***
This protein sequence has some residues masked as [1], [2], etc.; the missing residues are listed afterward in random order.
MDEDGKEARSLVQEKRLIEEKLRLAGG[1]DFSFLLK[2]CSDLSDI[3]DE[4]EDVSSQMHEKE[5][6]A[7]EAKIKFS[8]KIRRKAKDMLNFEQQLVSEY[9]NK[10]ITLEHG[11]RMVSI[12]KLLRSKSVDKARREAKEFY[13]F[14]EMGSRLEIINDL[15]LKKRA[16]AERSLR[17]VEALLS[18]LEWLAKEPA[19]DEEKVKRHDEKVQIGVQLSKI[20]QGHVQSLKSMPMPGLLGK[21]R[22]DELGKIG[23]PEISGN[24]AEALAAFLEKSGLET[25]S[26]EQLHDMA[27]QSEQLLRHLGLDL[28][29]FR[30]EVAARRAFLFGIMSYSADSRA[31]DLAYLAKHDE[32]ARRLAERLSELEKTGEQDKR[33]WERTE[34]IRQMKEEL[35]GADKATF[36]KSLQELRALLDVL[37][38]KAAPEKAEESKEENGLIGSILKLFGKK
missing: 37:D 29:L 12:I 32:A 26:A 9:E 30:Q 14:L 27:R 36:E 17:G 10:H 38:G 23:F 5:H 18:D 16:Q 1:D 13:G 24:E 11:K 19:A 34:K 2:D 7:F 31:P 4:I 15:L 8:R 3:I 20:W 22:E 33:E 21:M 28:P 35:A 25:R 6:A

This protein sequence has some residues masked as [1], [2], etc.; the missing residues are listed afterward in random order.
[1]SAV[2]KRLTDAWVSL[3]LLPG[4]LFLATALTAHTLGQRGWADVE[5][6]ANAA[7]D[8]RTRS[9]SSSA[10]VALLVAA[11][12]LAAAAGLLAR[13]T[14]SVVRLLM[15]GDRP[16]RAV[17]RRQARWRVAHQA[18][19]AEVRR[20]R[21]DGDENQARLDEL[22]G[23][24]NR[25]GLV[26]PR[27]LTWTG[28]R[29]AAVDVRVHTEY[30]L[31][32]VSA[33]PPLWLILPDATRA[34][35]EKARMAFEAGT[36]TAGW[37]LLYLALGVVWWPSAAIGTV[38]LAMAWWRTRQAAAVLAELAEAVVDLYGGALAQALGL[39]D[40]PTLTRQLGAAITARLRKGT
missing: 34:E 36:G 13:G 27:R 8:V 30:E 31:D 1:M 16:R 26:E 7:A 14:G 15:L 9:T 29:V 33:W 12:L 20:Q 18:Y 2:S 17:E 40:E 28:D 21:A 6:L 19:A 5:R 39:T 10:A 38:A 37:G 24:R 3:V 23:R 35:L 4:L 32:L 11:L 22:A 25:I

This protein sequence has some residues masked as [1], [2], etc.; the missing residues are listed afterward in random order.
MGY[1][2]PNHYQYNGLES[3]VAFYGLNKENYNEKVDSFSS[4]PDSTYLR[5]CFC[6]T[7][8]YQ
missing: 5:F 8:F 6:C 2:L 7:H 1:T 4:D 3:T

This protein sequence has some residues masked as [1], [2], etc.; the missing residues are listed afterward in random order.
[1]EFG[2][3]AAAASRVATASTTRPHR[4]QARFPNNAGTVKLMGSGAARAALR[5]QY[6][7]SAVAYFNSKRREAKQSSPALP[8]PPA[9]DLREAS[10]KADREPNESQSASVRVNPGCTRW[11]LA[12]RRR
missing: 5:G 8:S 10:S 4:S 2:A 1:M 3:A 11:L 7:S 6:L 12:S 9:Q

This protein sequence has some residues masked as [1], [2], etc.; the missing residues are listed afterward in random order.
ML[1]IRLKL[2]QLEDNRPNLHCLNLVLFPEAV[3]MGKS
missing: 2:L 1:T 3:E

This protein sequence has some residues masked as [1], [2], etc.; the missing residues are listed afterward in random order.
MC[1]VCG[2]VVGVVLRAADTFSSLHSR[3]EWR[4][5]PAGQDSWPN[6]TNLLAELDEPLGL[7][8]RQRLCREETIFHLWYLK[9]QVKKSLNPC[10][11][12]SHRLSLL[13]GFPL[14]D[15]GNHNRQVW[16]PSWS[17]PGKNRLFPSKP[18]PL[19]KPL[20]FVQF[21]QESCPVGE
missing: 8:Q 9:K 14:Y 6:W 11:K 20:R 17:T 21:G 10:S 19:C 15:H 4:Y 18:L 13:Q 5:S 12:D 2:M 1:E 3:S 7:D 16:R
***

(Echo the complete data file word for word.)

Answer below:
This protein sequence has some residues masked as [1], [2], etc.; the missing residues are listed afterward in random order.
MDEDGKEARSLVQEKRLIEEKLRLAGG[1]DFSFLLK[2]CSDLSDI[3]DE[4]EDVSSQMHEKE[5][6]A[7]EAKIKFS[8]KIRRKAKDMLNFEQQLVSEY[9]NK[10]ITLEHG[11]RMVSI[12]KLLRSKSVDKARREAKEFY[13]F[14]EMGSRLEIINDL[15]LKKRA[16]AERSLR[17]VEALLS[18]LEWLAKEPA[19]DEEKVKRHDEKVQIGVQLSKI[20]QGHVQSLKSMPMPGLLGK[21]R[22]DELGKIG[23]PEISGN[24]AEALAAFLEKSGLET[25]S[26]EQLHDMA[27]QSEQLLRHLGLDL[28][29]FR[30]EVAARRAFLFGIMSYSADSRA[31]DLAYLAKHDE[32]ARRLAERLSELEKTGEQDKR[33]WERTE[34]IRQMKEEL[35]GADKATF[36]KSLQELRALLDVL[37][38]KAAPEKAEESKEENGLIGSILKLFGKK
missing: 37:D 29:L 12:I 32:A 26:A 9:E 30:Q 14:L 27:R 36:E 17:G 10:H 38:G 23:F 5:H 18:D 16:Q 1:D 13:G 24:E 11:K 19:A 34:K 2:D 7:F 31:P 4:I 15:L 8:R 3:I 20:W 22:E 33:E 21:M 28:P 35:A 25:R 6:A

This protein sequence has some residues masked as [1], [2], etc.; the missing residues are listed afterward in random order.
[1]SAV[2]KRLTDAWVSL[3]LLPG[4]LFLATALTAHTLGQRGWADVE[5][6]ANAA[7]D[8]RTRS[9]SSSA[10]VALLVAA[11][12]LAAAAGLLAR[13]T[14]SVVRLLM[15]GDRP[16]RAV[17]RRQARWRVAHQA[18][19]AEVRR[20]R[21]DGDENQARLDEL[22]G[23][24]NR[25]GLV[26]PR[27]LTWTG[28]R[29]AAVDVRVHTEY[30]L[31][32]VSA[33]PPLWLILPDATRA[34][35]EKARMAFEAGT[36]TAGW[37]LLYLALGVVWWPSAAIGTV[38]LAMAWWRTRQAAAVLAELAEAVVDLYGGALAQALGL[39]D[40]PTLTRQLGAAITARLRKGT
missing: 34:E 36:G 13:G 27:R 8:V 30:E 31:D 1:M 16:R 26:E 7:A 14:G 15:L 9:T 29:V 33:W 12:L 20:Q 18:Y 2:S 17:E 40:E 28:D 21:A 6:L 19:A 5:R 39:T 10:A 38:A 37:G 24:R 3:V 23:R 35:L 4:L 32:L 11:L 22:A 25:I

This protein sequence has some residues masked as [1], [2], etc.; the missing residues are listed afterward in random order.
MGY[1][2]PNHYQYNGLES[3]VAFYGLNKENYNEKVDSFSS[4]PDSTYLR[5]CFC[6]T[7][8]YQ
missing: 5:F 8:F 6:C 2:L 7:H 1:T 4:D 3:T

This protein sequence has some residues masked as [1], [2], etc.; the missing residues are listed afterward in random order.
[1]EFG[2][3]AAAASRVATASTTRPHR[4]QARFPNNAGTVKLMGSGAARAALR[5]QY[6][7]SAVAYFNSKRREAKQSSPALP[8]PPA[9]DLREAS[10]KADREPNESQSASVRVNPGCTRW[11]LA[12]RRR
missing: 5:G 8:S 10:S 4:S 2:A 1:M 3:A 11:L 7:S 6:L 12:S 9:Q

This protein sequence has some residues masked as [1], [2], etc.; the missing residues are listed afterward in random order.
ML[1]IRLKL[2]QLEDNRPNLHCLNLVLFPEAV[3]MGKS
missing: 2:L 1:T 3:E

This protein sequence has some residues masked as [1], [2], etc.; the missing residues are listed afterward in random order.
MC[1]VCG[2]VVGVVLRAADTFSSLHSR[3]EWR[4][5]PAGQDSWPN[6]TNLLAELDEPLGL[7][8]RQRLCREETIFHLWYLK[9]QVKKSLNPC[10][11][12]SHRLSLL[13]GFPL[14]D[15]GNHNRQVW[16]PSWS[17]PGKNRLFPSKP[18]PL[19]KPL[20]FVQF[21]QESCPVGE
missing: 8:Q 9:K 14:Y 6:W 11:K 20:R 17:T 21:G 10:S 19:C 15:H 4:Y 18:L 13:Q 5:S 12:D 2:M 1:E 3:S 7:D 16:R